13) Sam Mills, linebacker (New Orleans Saints, 1986-1994; Carolina Panthers, 1995-97): Mills began his career as an undrafted free agent who was released by the Browns. But the dude worked his way through the USFL to become one of the best who ever did it. And since this is the Pro Football Hall of Fame, his time with the Philadelphia/Baltimore Stars should be considered a help, not a hindrance.

12) Jimmy Johnson, coach (Dallas Cowboys, 1989-1993; Miami Dolphins, 1996-99): One half of the duo that rescued the Dallas Cowboys from the doldrums of the late 1980s. In addition to leading the Cowboys to two Super Bowl wins, he set the roster that delivered on another. And if I'm being honest, he wasn't that bad in Miami. It's just that last game against Jacksonville. Woof.

11) Edgerrin James, running back (Indianapolis Colts, 1999-2005; Arizona Cardinals, 2006-08; Seattle Seahawks, 2009): I always feel like that makeup game with UCLA in 1998, when he rushed for like 900 yards for Miami, put him on the Colts' radar. With Marvin Harrison already in and Reggie Wayne no doubt getting in, you have to put James in, too.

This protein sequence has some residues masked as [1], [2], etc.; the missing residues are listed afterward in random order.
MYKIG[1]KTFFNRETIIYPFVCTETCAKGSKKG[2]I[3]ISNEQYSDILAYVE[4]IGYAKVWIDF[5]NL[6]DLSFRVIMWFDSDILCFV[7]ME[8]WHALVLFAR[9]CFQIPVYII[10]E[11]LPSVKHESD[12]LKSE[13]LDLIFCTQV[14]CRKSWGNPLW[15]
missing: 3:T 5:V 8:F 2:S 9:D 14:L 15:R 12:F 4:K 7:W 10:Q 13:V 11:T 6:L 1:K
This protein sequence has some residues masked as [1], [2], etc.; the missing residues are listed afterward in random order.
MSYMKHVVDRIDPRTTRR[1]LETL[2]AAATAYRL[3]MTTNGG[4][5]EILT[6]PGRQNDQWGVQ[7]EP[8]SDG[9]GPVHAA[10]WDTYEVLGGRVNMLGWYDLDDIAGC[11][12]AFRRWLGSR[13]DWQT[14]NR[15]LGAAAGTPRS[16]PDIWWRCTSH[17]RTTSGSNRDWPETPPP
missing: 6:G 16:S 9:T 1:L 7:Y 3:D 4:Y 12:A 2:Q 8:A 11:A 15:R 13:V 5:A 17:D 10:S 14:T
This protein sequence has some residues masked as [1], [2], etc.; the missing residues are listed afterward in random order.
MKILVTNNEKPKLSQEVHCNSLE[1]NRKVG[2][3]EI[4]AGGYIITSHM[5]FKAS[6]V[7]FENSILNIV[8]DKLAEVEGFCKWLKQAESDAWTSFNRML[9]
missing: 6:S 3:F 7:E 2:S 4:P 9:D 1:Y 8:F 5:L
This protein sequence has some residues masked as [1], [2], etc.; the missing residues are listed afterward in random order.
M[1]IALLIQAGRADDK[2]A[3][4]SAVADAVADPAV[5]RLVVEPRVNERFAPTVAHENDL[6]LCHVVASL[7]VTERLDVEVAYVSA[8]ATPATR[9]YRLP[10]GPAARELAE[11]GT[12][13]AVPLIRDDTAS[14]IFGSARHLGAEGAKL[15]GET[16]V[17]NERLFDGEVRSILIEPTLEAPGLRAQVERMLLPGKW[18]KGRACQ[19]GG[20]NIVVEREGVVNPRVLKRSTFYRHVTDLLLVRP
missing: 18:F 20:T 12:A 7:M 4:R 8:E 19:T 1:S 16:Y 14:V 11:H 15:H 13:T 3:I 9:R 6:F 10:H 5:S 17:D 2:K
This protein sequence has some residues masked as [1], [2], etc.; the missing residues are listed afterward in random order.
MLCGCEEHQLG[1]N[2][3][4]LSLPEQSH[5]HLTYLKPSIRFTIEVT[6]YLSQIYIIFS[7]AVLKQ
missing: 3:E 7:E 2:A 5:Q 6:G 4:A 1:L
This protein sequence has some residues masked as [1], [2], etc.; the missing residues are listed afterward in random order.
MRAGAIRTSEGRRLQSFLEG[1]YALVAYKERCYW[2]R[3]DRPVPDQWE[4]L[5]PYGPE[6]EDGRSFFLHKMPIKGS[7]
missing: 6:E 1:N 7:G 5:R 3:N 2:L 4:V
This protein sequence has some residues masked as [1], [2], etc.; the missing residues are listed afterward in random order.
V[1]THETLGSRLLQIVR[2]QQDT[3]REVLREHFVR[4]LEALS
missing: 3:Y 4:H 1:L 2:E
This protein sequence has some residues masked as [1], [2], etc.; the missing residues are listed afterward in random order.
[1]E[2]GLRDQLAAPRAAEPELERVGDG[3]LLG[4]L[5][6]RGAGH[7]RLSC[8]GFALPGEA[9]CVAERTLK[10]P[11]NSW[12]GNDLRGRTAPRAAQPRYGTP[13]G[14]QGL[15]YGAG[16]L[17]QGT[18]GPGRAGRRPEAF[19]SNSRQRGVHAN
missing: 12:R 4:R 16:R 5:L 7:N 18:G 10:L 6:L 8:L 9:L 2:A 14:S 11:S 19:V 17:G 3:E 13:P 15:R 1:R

10) Alan Faneca, guard (Pittsburgh Steelers, 1998-2007; New York Jets, 2008-09; Arizona Cardinals, 2010): The Steelers had a lot of quality running backs during the Bill Cowher era, and a big reason why was the offensive line. Faneca was widely regarded as one of the best of the best during his career.

9) Steve Hutchinson, guard (Seattle Seahawks, 2001-05; Minnesota Vikings, 2006-2011; Tennessee Titans, 2012): He was a key component of Shaun Alexander's 2005 MVP season. Then he was traded to Minnesota and helped launch Adrian Peterson's Hall of Fame-caliber career. But I have to admit, I almost feel like a football hipster when I talk about linemen.

8) Kevin Mawae, center (Seattle Seahawks, 1994-97; New York Jets, 1998-2005; Tennessee Titans, 2006-09): It's always tough for the linemen, because as the old cliche goes, they only get recognized when they mess up. Mawae was a Pro Bowler in eight of his NFL seasons and a first-team All-Pro in three, and he was clearly the best at his position during his career.

7) Zach Thomas, linebacker (Miami Dolphins, 1996-2007; Dallas Cowboys, 2008): It stuns me that it's taken this long for Thomas to get consideration for the Pro Football Hall of Fame. The list of superlatives for him is sizable, but you could start with the fact that he was a five-time first-team All-Pro. And a two-time second-team All-Pro. What was I missing?